The Transsexuality Portal
"Passing" means being able to survive in mainstream society without detection.
Since people who transition early in life pass better, every obstruction to early transitioning is a step toward ultimate failure. Parental support is essential from the beginning. School policies determine the course of the rest of a trans youth's life. Consider WPATH's impact when they forbid treatment prior to adulthood (they're the doctors who make trans policy) Not only that, WPATH discourages offering transitioning medical care for any trans person who doesn't pass. (See SOC pp 28-30, 61)
Many leaders don't want trans people to "Pass".
The New Gender Paradigm
Transmen have almost the opposite problem. Few bystanders look at someone with a deep voice & a beard and think, “That man is Really a Woman.” A month after starting testosterone, transmen are invisible in mainstream society.
Except the transmen can’t believe it. It’s terrifying to enter a restroom with “Real Men” who can stand up when they urinate. …In fact, being able to stand up can become an obsession: Many trans conferences have sessions that teach various techniques for doing so.
Most men are used to wielding power: In everything they do, they’re direct, confrontational, competitive, and aggressive. Transmen often have a difficult time adopting power as a way of life. They don't tell cutting jokes. They're not prepared with instant biting retorts – so they may come across as effeminate.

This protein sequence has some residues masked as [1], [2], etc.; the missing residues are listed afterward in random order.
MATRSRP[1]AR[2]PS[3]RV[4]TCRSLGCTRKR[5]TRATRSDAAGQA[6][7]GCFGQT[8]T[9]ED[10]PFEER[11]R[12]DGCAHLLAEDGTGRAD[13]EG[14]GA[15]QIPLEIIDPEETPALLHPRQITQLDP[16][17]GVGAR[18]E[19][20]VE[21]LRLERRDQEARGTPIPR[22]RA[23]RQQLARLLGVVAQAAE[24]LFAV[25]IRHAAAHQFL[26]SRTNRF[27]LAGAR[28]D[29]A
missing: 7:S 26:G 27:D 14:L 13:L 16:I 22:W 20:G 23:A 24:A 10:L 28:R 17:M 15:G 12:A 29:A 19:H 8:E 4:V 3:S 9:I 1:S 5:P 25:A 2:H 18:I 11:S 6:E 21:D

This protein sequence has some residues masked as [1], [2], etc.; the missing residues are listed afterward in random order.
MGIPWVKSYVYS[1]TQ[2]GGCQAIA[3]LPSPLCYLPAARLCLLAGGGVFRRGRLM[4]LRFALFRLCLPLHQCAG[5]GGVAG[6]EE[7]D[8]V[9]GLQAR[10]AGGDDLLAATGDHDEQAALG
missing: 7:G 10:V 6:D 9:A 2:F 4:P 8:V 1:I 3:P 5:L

"Because of socialization as female-bodied people, transmen and FTMs are 'not prepared to become captains of industry'. Hormones do not change a person’s socialization, and therefore FTMs and transmen may not know how to 'play male hierarchy games.'"
-- Jamison Green
"Matt Kailey lived as a straight woman for 42 years and then transitioned with hormones and surgery into a self-proclaimed transsexual, also becoming a gay man in the process. … Kailey deftly explains so many things that a non-trans person might question—such as how … trans-men retrain themselves to become more masculine and why trans-men are often more chauvinistic than straight men (basically, because, despite living as women previously, they now must 'reject all things feminine before, during, and after the transition.'"
-- Rachel Pepper, Windy City Times book review (2006)
However, passing tends to be less of a concern for transmen than for trans women. For more info, go HERE.